Sabrina Schirtzinger, ANR Educator Knox County
With colder temperatures we tend to spend more time indoors. For some winter may be when you clean up your shop/garage, finish a project or start a new one. Carbon Monoxide poisoning is a concern when you are in confined areas and equipment that burns fuel are in use.
Carbon Monoxide (CO) as a gas emits no color or odor and is very common in many U.S. homes, office, garages, and agricultural shops. Especially during the winter months. CO is produced when fuels are burned, such as: kerosene, gasoline, propane, natural gas, fuel oil, wood, and charcoal. Other commonly used items omitting CO are automobiles, gas-powered generators, furnaces, and chimneys.
Be aware of the symptoms associated with CO poisoning:
- Irregular breathing
- Feeling ill
How to protect yourself on the farm:
- Don’t burn coal or run a generator indoors or in an enclosed space.
- Never use gas-powered engine indoors.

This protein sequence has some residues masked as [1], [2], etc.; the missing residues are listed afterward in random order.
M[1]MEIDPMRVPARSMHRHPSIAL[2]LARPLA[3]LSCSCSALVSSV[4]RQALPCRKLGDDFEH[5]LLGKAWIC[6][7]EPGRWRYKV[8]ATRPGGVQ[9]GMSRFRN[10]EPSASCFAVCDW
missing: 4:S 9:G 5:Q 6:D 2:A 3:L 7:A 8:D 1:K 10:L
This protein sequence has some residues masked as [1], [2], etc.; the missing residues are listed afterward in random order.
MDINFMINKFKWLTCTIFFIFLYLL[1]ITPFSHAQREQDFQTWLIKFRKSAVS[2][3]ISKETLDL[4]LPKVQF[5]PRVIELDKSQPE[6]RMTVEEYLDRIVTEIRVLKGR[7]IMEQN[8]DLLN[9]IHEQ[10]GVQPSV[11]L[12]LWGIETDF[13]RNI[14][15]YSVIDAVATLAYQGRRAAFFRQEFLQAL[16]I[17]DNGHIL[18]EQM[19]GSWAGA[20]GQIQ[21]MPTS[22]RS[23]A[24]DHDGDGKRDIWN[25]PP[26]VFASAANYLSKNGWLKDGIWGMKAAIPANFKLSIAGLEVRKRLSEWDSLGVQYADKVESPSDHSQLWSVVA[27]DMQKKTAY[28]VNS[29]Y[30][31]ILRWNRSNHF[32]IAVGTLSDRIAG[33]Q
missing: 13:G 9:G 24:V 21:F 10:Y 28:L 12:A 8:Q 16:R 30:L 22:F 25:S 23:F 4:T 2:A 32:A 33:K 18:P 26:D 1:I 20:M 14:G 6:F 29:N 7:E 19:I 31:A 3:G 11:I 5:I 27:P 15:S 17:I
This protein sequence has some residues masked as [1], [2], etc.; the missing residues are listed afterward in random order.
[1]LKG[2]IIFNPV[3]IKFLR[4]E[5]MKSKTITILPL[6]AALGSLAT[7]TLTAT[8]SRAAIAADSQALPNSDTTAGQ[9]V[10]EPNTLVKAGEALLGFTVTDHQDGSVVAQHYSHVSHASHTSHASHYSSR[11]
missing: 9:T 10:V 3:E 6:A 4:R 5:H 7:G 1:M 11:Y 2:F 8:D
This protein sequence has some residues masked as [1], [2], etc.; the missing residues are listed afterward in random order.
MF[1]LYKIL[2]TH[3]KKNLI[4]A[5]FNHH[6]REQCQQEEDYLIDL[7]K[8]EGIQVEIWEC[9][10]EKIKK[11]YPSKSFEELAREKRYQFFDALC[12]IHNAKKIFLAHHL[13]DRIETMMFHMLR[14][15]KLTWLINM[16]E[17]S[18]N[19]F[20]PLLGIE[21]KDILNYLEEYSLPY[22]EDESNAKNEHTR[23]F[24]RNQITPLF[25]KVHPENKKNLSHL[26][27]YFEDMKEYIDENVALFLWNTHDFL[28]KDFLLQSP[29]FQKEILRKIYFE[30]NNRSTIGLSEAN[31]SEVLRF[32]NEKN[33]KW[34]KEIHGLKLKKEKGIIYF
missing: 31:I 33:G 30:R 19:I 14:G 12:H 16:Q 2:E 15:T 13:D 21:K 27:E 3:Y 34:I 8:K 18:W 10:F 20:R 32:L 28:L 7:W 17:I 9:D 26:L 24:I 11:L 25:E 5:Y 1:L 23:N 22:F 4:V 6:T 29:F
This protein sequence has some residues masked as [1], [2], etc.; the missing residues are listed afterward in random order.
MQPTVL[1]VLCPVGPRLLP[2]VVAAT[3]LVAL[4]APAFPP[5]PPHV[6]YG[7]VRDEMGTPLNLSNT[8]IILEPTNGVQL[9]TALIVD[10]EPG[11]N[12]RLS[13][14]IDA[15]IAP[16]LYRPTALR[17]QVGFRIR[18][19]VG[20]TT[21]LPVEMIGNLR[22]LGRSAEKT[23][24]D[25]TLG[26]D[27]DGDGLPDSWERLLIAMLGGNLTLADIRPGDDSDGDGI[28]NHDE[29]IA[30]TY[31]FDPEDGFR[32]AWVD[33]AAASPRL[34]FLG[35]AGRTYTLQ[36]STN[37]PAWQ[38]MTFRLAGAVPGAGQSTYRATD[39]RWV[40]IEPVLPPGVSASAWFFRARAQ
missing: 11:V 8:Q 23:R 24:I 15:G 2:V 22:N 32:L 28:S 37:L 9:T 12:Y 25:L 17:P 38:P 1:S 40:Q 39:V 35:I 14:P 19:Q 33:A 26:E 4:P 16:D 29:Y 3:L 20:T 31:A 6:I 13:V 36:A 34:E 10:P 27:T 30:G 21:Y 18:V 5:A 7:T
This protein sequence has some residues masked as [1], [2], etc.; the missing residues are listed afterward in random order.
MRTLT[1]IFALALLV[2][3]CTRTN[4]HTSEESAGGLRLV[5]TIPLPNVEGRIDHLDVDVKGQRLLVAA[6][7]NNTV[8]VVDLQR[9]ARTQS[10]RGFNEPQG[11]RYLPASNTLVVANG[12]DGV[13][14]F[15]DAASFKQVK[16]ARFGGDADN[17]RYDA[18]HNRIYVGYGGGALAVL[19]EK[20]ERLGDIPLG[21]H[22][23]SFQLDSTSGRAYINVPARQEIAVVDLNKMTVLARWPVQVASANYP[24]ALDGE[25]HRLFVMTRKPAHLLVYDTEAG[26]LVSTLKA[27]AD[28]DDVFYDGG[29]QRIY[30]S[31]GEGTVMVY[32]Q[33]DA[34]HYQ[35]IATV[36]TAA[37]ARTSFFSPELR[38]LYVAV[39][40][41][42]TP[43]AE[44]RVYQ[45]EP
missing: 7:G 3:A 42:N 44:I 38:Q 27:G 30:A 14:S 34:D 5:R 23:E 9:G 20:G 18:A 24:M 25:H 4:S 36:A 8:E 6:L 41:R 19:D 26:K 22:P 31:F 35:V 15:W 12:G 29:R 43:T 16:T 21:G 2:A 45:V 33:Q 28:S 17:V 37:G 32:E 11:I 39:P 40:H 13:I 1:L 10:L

- Never start or leave running tracks, trucks, and other gas-powered machines in an enclosed area, or near an area where the gas can collect and be concentrated.
- Install approves carbon monoxide alarms in area where gas powered engines are used.
- Annual inspect chimney’s, furnaces, and gas- powered engines for blockages, corrosion, leaks, or loose connections.
- Warm up our vehicles in open spaces, either open the garage door or outside the garage.
If you are experiencing symptoms of carbon monoxide poisoning, the alarm on your carbon monoxide detector sounds, one should immediately leave the building and call 9-1-1.
Sabrina Schirtzinger, ANR Educator Knox County, can be reached at 740-397-0401 or Schirtzinger.email@example.com. This column is provided by the OSU Extension Agricultural Safety and Health Team, https://agsafety.osu.edu/.
Nationwide Ag Insight Center. (n.d). Use these tips to help avoid and recognize the symptoms of carbon monoxide poisoning. Available at https://www.nationwide.com/lc/resources/farm-and-agribusiness/articles/dangers-of-carbon-monoxide-poisoning